Berlusconi leaves Milan hospital
Doctors advise Italian PM to rest for at least another two weeks following attack.
Last Modified: 17 Dec 2009 16:45 GMT
Berlusconi said his days in hospital left him feeling 'loved' by the Italian people [AFP]

Silvio Berlusconi, the Italian prime minister, has left a hospital in Milan four days after suffering a violent assault, saying he hoped the attack would usher in a new era of dialogue in Italian politics.

The 73-year-old leader, a small bandage on his nose and a large compress on his left cheek, was seen leaving the institution in a black sedan on Thursday, waving through the rear window to journalists crowded at the hospital gates.

Shortly afterwards, the billionaire issued a statement saying he hoped the attack could teach Italy's political leaders a moral lesson.

"If, after what happened, there is a better awareness of the need for calmer and more honest language in Italian politics, this pain will not have been for naught," he said.

'Climate of hatred'

Berlusconi's assailant, a 42-year-old described by police as having a history of mental problems, hit him in the face with a replica of Milan's iconic cathedral on Sunday.

The prime minister's nose and two of his teeth were broken in the attack which has left both the political left and right accusing each other of creating a "climate of hatred" that provoked the assault.

Berlusconi said his days in hospital left him feeling "loved" by the Italian people.

"I will have two memories from these days [in hospital]: the hatred of few and the love of many, so many Italians," he said.

"Neither the violence of stones nor the worse violence of words ... will prevail. These last days I have felt that even some political opposition leaders have come closer."

Italian media said Berlusconi would head to his villa in nearby Arcore where doctors have advised him to rest for at least two weeks.

A banner reading "Welcome Home" was seen at the entrance to the residence, with security forces keeping journalists a few hundred metres away.

Doctors initially expected Berlusconi's hospitalisation to last 24 to 36 hours, but his stay was extended because of persistent pain and trouble with eating.

Old neck pains that resurfaced after the attack caused Berlusconi severe headaches, but his condition improved overnight Wednesday to Thursday, allowing him to leave the hospital, Alberto Zangrillo, his doctor, said.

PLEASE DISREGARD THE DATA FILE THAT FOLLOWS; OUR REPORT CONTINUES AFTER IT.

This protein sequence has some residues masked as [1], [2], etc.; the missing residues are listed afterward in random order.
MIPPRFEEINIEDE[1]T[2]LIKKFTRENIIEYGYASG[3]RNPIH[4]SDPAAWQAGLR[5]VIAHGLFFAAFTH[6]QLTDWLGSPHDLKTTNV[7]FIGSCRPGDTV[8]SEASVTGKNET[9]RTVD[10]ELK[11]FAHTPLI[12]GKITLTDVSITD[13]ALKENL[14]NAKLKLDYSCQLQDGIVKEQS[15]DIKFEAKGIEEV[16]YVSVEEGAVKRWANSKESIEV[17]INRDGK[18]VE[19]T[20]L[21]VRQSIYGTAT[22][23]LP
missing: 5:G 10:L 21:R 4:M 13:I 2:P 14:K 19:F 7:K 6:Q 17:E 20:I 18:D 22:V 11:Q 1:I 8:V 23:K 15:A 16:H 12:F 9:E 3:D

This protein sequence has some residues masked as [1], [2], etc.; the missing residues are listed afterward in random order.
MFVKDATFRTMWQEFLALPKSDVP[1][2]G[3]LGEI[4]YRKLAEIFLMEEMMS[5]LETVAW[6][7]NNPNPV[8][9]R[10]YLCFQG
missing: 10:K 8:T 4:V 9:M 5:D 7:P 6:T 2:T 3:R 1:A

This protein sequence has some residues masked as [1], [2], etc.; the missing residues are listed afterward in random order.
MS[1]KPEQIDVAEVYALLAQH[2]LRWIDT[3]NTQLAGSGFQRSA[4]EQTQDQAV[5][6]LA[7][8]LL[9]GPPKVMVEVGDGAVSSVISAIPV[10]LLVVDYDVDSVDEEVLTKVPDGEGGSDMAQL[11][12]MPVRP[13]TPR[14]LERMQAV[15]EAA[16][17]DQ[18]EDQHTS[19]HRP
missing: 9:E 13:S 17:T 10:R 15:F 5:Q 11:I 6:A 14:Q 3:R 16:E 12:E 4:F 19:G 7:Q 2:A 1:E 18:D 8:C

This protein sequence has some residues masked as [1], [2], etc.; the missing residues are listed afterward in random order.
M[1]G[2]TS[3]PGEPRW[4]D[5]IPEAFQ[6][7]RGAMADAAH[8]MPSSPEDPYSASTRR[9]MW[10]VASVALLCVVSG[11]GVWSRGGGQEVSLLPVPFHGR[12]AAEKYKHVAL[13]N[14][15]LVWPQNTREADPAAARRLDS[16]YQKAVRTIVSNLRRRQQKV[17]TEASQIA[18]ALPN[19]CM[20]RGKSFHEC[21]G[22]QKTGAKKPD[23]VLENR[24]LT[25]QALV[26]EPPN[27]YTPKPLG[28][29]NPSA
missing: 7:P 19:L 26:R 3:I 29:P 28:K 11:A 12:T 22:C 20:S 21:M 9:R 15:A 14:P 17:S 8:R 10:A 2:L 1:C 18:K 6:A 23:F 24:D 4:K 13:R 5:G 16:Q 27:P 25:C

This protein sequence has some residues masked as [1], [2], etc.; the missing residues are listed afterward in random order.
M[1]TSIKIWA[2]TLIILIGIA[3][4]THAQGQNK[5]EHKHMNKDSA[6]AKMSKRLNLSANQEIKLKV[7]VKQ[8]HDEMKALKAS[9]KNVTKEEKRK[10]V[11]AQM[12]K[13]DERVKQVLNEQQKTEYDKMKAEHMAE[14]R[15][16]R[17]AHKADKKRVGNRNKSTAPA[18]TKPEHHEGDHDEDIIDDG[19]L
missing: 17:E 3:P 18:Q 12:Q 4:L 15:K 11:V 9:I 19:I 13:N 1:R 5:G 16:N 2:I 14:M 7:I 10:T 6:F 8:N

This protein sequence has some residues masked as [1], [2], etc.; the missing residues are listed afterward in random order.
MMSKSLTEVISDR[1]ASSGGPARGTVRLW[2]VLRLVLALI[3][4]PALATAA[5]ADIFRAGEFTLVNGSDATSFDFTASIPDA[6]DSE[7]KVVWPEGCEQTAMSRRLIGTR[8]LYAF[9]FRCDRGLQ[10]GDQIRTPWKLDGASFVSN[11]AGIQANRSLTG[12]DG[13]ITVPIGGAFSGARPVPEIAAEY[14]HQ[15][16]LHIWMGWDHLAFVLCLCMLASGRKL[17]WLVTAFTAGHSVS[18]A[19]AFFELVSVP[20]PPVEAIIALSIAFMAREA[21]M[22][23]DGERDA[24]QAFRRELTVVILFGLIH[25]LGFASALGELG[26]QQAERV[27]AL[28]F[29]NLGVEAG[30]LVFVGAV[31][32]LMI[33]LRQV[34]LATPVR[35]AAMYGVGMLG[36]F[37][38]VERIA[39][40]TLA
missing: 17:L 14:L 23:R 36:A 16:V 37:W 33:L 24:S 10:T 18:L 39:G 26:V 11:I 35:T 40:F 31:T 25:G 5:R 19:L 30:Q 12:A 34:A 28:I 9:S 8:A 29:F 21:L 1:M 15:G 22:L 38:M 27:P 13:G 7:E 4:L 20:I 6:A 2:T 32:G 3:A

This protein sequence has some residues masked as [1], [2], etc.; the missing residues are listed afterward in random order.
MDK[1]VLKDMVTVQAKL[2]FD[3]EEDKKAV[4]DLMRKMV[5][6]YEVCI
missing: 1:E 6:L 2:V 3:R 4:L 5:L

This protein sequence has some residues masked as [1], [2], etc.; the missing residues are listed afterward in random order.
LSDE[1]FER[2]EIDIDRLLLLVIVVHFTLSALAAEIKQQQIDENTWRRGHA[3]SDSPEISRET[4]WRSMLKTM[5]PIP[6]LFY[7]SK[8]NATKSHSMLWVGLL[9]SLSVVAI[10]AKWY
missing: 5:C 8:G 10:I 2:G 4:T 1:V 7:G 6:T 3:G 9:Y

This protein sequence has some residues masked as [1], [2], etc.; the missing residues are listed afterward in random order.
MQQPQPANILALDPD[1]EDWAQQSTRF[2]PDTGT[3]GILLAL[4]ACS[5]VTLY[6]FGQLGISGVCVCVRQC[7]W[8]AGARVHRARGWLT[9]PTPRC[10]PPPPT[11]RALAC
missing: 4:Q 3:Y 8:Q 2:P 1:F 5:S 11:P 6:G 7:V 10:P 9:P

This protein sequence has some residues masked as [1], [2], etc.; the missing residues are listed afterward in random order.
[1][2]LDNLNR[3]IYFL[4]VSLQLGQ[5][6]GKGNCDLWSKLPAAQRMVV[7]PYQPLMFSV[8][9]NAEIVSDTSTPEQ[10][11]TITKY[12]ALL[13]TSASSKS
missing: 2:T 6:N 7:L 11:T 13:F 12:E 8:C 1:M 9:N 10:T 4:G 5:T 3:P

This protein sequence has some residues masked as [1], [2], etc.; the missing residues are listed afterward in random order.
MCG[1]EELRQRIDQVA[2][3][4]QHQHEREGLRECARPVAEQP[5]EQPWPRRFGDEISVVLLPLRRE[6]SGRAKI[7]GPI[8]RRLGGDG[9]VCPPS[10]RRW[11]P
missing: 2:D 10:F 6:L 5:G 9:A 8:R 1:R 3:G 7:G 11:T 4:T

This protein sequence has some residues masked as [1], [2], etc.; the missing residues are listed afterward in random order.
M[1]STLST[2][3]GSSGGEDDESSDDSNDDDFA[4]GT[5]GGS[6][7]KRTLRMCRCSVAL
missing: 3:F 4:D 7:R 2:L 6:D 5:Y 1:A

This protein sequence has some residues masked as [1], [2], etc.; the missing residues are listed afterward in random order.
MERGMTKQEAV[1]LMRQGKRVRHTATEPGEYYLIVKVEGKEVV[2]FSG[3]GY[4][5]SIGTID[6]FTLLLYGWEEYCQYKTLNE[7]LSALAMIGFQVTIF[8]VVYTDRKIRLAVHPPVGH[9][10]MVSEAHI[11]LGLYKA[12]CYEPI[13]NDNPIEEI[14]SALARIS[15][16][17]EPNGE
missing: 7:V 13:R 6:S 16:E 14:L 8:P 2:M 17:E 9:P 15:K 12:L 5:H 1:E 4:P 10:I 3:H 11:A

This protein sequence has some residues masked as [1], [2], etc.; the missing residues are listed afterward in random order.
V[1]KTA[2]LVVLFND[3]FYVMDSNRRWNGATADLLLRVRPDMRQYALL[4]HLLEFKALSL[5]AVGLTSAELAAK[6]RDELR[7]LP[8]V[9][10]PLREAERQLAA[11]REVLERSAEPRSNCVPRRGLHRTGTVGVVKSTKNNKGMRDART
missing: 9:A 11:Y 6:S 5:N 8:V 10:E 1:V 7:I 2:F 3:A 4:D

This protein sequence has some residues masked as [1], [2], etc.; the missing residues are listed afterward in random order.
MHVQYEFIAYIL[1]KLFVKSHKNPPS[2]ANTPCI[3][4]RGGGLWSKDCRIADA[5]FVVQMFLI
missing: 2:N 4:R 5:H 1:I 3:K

Trips cancelled

Massimo Tartaglia, Berlusconi's assailant, could face up to five years in jail if convicted of assault, and remains in custody despite a lawyer request for his transfer to a psychiatric hospital.

The prime minister's nose and two of his teeth were broken in the attack [AFP]
A judge deemed that Tartaglia was still capable of carrying out a similar act, Ansa, an Italian news agency, reported.

The head of a vast media empire, Berlusconi has targeted prosecutors seeking his conviction on corruption charges, as well the country's constitutional court, which threw out an immunity law that protected him from prosecution while in office.

Last month, after a Mafia turncoat alleged he had links with organised crime in the early 1990s, Berlusconi threatened to "strangle the authors of fiction about the Mafia".

Berlusconi, now in his third term as prime minister, is also fighting mounting domestic troubles. Allegations about dalliances with other women led his wife Veronica Lario to file for divorce.

Acting on doctor's orders, the prime minister called off a trip to the Copenhagen climate summit this week and a Christmas Eve trip to L'Aquila, the Italian city where nearly 300 people died in an earthquake in April. 

In a second security scare, a 26-year-old man was arrested in the early hours of Wednesday while seeking to reach Berlusconi's hospital room.

The intruder, who police said has also been treated for mental health problems, was arrested coming out of the elevator on Berlusconi's ward where he explained he wanted to "talk" to the prime minister.

Topics in this article
Featured on Al Jazeera
'Justice for All' demonstrations swell across the US over the deaths of African Americans in police encounters.
Six former Guantanamo detainees are now free in Uruguay with some hailing the decision to grant them asylum.
Disproportionately high number of Aboriginal people in prison highlights inequality and marginalisation, critics say.
Nearly half of Canadians have suffered inappropriate advances on the job - and the political arena is no exception.
Women's rights activists are demanding change after Hanna Lalango, 16, was gang-raped on a bus and left for dead.
Buried in Sweden's northern forest, Sorsele has welcomed many unaccompanied kids who help stabilise a town exodus.
A look at the changing face of North Korea, three years after the death of 'Dear Leader'.
While some fear a Muslim backlash after café killings, solidarity instead appears to be the order of the day.
Victims spared by the deadly disease are reporting blindness and other unexpected post-Ebola health issues.